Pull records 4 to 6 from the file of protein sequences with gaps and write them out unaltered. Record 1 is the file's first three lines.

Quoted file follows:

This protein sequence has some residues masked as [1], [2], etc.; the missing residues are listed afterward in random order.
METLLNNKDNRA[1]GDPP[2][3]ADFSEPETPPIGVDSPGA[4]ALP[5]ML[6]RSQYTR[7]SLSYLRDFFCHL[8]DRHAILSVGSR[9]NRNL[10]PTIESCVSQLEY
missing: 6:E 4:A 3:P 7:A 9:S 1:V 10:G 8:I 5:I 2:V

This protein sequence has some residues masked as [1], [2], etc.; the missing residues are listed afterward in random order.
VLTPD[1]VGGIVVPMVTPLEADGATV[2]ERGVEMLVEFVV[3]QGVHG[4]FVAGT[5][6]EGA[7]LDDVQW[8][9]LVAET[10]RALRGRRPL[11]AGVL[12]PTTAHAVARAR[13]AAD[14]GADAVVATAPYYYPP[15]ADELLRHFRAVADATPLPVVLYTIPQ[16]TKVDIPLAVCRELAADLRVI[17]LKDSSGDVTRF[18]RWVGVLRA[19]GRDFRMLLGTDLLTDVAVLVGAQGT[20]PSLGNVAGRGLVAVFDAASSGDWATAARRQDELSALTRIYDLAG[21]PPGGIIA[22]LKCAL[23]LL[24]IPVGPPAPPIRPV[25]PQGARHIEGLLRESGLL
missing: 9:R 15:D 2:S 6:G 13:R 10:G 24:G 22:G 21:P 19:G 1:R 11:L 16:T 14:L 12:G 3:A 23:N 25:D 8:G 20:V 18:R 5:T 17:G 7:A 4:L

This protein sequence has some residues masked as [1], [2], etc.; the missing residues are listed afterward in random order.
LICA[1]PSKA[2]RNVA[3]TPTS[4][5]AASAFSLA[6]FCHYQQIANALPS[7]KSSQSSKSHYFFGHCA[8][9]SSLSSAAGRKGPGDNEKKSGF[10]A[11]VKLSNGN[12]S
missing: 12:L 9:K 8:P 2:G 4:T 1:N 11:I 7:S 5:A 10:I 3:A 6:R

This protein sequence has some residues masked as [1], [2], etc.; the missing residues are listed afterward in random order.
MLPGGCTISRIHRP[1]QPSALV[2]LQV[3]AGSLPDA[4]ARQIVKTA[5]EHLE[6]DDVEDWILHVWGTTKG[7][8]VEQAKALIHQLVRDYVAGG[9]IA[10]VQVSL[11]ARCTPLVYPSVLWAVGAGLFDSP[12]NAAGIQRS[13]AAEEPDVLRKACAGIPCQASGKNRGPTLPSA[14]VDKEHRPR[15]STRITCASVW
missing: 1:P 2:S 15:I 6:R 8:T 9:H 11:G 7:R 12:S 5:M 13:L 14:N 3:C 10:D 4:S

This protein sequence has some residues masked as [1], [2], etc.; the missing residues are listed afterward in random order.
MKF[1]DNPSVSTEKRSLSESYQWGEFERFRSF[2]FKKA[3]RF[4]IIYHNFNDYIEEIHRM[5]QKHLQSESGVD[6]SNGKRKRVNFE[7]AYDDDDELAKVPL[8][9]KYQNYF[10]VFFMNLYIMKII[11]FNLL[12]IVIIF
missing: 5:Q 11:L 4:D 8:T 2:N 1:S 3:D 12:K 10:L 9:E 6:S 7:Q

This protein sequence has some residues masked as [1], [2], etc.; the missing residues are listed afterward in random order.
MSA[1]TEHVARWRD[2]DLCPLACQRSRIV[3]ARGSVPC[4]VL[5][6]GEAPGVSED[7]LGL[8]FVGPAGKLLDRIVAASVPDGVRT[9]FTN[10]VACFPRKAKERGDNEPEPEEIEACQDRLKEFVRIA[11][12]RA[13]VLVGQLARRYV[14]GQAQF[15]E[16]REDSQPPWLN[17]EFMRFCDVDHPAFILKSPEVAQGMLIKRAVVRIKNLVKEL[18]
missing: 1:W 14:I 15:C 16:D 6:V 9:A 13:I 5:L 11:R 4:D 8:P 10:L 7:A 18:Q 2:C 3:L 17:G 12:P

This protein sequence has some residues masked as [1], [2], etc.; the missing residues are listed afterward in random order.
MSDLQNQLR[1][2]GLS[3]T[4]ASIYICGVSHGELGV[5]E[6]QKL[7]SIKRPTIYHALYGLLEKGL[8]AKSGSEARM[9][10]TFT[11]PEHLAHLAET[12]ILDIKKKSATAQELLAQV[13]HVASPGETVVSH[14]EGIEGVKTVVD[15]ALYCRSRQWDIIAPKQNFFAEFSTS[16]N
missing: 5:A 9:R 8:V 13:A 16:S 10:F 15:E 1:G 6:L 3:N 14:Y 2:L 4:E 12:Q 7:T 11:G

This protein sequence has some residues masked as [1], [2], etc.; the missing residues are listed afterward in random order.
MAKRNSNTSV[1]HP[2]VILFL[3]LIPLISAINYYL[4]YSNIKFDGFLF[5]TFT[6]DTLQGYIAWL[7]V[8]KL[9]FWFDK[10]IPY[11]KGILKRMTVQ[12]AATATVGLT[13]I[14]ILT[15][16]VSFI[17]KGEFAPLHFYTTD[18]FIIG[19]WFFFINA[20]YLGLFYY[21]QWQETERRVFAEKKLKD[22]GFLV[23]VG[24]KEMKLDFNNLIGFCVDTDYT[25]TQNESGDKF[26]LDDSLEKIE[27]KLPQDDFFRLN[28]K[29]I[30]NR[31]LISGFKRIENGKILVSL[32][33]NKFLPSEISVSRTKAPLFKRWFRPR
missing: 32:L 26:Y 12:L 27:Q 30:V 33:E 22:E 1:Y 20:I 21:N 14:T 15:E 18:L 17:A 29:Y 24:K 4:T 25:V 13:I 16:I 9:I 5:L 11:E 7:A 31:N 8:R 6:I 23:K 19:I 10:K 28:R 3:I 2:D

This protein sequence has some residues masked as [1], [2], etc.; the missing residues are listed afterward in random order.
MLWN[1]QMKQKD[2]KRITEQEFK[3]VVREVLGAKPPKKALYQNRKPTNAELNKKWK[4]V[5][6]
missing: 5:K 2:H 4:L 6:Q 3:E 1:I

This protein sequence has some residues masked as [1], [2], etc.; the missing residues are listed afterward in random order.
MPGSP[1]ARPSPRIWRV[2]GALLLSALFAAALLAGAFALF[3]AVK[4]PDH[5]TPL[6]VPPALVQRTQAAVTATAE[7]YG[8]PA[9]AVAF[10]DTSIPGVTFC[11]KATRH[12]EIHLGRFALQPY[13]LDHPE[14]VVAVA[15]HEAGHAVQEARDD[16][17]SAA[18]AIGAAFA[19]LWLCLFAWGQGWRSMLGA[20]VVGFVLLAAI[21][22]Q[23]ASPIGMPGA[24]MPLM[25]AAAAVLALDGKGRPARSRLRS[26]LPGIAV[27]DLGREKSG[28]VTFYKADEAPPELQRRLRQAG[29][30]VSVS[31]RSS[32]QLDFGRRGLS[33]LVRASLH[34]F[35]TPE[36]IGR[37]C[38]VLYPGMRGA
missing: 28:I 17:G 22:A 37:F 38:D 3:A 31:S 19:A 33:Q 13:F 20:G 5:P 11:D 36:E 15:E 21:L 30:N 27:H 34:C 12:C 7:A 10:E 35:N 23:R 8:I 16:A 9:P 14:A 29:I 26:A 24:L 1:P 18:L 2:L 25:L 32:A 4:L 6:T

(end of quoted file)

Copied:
This protein sequence has some residues masked as [1], [2], etc.; the missing residues are listed afterward in random order.
MLPGGCTISRIHRP[1]QPSALV[2]LQV[3]AGSLPDA[4]ARQIVKTA[5]EHLE[6]DDVEDWILHVWGTTKG[7][8]VEQAKALIHQLVRDYVAGG[9]IA[10]VQVSL[11]ARCTPLVYPSVLWAVGAGLFDSP[12]NAAGIQRS[13]AAEEPDVLRKACAGIPCQASGKNRGPTLPSA[14]VDKEHRPR[15]STRITCASVW
missing: 1:P 2:S 15:I 6:R 8:T 9:H 11:G 7:R 12:S 5:M 13:L 14:N 3:C 10:D 4:S

This protein sequence has some residues masked as [1], [2], etc.; the missing residues are listed afterward in random order.
MKF[1]DNPSVSTEKRSLSESYQWGEFERFRSF[2]FKKA[3]RF[4]IIYHNFNDYIEEIHRM[5]QKHLQSESGVD[6]SNGKRKRVNFE[7]AYDDDDELAKVPL[8][9]KYQNYF[10]VFFMNLYIMKII[11]FNLL[12]IVIIF
missing: 5:Q 11:L 4:D 8:T 2:N 1:S 3:D 12:K 10:L 9:E 6:S 7:Q

This protein sequence has some residues masked as [1], [2], etc.; the missing residues are listed afterward in random order.
MSA[1]TEHVARWRD[2]DLCPLACQRSRIV[3]ARGSVPC[4]VL[5][6]GEAPGVSED[7]LGL[8]FVGPAGKLLDRIVAASVPDGVRT[9]FTN[10]VACFPRKAKERGDNEPEPEEIEACQDRLKEFVRIA[11][12]RA[13]VLVGQLARRYV[14]GQAQF[15]E[16]REDSQPPWLN[17]EFMRFCDVDHPAFILKSPEVAQGMLIKRAVVRIKNLVKEL[18]
missing: 1:W 14:I 15:C 16:D 6:V 9:A 13:I 5:L 11:R 4:D 8:P 10:L 7:A 18:Q 2:C 3:L 17:G 12:P